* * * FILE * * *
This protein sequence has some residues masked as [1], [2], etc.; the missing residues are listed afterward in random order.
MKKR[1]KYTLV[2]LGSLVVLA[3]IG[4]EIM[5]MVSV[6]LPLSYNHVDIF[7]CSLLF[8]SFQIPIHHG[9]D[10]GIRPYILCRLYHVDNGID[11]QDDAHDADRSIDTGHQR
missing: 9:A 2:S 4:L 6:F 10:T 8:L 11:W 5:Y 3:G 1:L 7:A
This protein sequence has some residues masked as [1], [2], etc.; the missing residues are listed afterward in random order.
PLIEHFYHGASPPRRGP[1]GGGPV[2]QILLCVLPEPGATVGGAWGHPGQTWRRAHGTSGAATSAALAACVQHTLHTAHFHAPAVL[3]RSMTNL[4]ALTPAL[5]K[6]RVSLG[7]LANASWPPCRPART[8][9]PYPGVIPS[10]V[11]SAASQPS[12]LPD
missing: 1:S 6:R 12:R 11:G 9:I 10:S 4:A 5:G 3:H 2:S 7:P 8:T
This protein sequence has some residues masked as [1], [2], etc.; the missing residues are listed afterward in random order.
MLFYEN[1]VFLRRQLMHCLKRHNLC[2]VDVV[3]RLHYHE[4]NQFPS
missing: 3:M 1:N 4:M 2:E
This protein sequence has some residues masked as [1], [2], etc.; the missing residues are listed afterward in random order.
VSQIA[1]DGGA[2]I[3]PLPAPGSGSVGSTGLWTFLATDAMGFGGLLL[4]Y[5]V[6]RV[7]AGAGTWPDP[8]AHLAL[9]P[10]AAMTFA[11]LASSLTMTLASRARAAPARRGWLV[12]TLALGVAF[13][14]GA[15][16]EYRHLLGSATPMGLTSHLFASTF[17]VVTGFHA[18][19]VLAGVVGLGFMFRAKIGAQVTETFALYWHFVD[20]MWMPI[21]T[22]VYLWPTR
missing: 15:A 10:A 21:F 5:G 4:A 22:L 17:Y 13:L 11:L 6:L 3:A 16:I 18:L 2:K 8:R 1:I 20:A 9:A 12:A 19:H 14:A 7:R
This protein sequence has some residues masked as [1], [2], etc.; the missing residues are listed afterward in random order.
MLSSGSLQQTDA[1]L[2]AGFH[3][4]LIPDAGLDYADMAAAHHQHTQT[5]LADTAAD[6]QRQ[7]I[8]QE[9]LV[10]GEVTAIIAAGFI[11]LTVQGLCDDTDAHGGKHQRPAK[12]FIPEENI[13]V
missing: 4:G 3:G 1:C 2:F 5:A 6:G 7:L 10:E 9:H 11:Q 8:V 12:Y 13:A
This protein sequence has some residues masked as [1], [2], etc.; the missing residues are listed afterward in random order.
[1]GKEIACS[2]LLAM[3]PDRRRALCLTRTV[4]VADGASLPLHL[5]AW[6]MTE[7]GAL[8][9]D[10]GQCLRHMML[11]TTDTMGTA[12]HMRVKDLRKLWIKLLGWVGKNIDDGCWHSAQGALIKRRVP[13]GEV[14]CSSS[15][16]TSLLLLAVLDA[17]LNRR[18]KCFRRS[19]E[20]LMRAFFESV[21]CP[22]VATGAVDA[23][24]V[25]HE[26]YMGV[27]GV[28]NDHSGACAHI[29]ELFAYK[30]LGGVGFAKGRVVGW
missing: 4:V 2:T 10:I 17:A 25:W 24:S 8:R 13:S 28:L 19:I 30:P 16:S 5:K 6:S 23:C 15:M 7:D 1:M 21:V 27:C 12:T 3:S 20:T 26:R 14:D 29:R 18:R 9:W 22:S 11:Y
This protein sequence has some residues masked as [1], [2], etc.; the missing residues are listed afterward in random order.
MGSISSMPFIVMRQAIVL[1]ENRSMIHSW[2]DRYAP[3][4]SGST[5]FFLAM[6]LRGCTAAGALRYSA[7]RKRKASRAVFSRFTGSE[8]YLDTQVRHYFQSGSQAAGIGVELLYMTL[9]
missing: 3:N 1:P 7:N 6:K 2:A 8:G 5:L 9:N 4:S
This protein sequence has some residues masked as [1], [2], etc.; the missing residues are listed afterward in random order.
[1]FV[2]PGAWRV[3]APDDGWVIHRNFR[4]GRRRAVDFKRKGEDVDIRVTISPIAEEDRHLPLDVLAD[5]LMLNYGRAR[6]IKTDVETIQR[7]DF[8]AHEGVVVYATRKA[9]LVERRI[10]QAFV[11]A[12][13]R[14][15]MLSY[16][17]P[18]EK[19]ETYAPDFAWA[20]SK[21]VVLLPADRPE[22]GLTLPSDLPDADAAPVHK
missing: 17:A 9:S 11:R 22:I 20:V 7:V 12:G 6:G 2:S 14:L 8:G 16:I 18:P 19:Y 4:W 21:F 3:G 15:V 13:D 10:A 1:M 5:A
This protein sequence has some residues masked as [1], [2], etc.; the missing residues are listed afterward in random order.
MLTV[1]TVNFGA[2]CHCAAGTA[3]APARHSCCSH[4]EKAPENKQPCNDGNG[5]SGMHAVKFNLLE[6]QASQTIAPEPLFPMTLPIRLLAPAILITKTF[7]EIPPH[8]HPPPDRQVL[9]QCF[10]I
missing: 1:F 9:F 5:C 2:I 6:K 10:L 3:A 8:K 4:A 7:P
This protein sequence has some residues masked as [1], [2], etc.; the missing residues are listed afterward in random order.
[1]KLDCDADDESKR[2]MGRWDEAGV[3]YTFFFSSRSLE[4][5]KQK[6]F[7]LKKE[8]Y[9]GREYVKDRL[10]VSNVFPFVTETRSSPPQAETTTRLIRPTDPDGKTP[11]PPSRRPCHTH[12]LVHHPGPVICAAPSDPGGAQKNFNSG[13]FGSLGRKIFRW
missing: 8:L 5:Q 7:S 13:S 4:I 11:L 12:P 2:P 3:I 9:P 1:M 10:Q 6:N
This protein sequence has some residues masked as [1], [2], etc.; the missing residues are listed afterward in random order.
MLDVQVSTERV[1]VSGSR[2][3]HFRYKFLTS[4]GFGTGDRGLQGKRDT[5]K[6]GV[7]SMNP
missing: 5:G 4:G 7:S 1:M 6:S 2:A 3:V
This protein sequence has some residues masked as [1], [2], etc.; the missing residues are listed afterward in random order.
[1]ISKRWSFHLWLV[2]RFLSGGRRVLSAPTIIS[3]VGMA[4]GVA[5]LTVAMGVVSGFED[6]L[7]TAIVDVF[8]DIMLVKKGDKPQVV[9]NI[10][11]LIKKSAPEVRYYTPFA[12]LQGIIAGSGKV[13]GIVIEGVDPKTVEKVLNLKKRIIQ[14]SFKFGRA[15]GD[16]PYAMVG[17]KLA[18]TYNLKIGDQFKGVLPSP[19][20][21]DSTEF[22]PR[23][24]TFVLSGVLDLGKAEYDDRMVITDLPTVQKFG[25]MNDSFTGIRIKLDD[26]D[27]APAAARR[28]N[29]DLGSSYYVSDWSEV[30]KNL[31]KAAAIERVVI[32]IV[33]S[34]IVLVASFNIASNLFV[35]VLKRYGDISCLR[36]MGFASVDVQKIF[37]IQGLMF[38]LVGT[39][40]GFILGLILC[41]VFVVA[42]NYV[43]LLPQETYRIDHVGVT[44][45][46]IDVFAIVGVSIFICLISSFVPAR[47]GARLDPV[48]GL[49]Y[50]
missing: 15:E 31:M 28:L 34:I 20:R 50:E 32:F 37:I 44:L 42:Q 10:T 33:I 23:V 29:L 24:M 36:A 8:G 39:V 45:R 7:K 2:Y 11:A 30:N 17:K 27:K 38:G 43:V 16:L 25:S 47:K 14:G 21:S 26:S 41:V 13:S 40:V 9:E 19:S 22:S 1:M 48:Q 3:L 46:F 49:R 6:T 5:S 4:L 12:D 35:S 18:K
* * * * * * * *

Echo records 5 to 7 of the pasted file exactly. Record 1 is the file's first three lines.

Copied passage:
This protein sequence has some residues masked as [1], [2], etc.; the missing residues are listed afterward in random order.
MLSSGSLQQTDA[1]L[2]AGFH[3][4]LIPDAGLDYADMAAAHHQHTQT[5]LADTAAD[6]QRQ[7]I[8]QE[9]LV[10]GEVTAIIAAGFI[11]LTVQGLCDDTDAHGGKHQRPAK[12]FIPEENI[13]V
missing: 4:G 3:G 1:C 2:F 5:A 6:G 7:L 10:E 9:H 11:Q 8:V 12:Y 13:A
This protein sequence has some residues masked as [1], [2], etc.; the missing residues are listed afterward in random order.
[1]GKEIACS[2]LLAM[3]PDRRRALCLTRTV[4]VADGASLPLHL[5]AW[6]MTE[7]GAL[8][9]D[10]GQCLRHMML[11]TTDTMGTA[12]HMRVKDLRKLWIKLLGWVGKNIDDGCWHSAQGALIKRRVP[13]GEV[14]CSSS[15][16]TSLLLLAVLDA[17]LNRR[18]KCFRRS[19]E[20]LMRAFFESV[21]CP[22]VATGAVDA[23][24]V[25]HE[26]YMGV[27]GV[28]NDHSGACAHI[29]ELFAYK[30]LGGVGFAKGRVVGW
missing: 4:V 2:T 10:I 17:A 25:W 24:S 8:R 13:S 28:L 19:I 30:P 16:S 5:K 6:S 23:C 15:M 7:D 1:M 21:V 27:C 12:T 3:S 20:T 26:R 14:D 29:R 18:R 9:W 22:S 11:Y
This protein sequence has some residues masked as [1], [2], etc.; the missing residues are listed afterward in random order.
MGSISSMPFIVMRQAIVL[1]ENRSMIHSW[2]DRYAP[3][4]SGST[5]FFLAM[6]LRGCTAAGALRYSA[7]RKRKASRAVFSRFTGSE[8]YLDTQVRHYFQSGSQAAGIGVELLYMTL[9]
missing: 3:N 1:P 7:N 6:K 2:A 8:G 5:L 9:N 4:S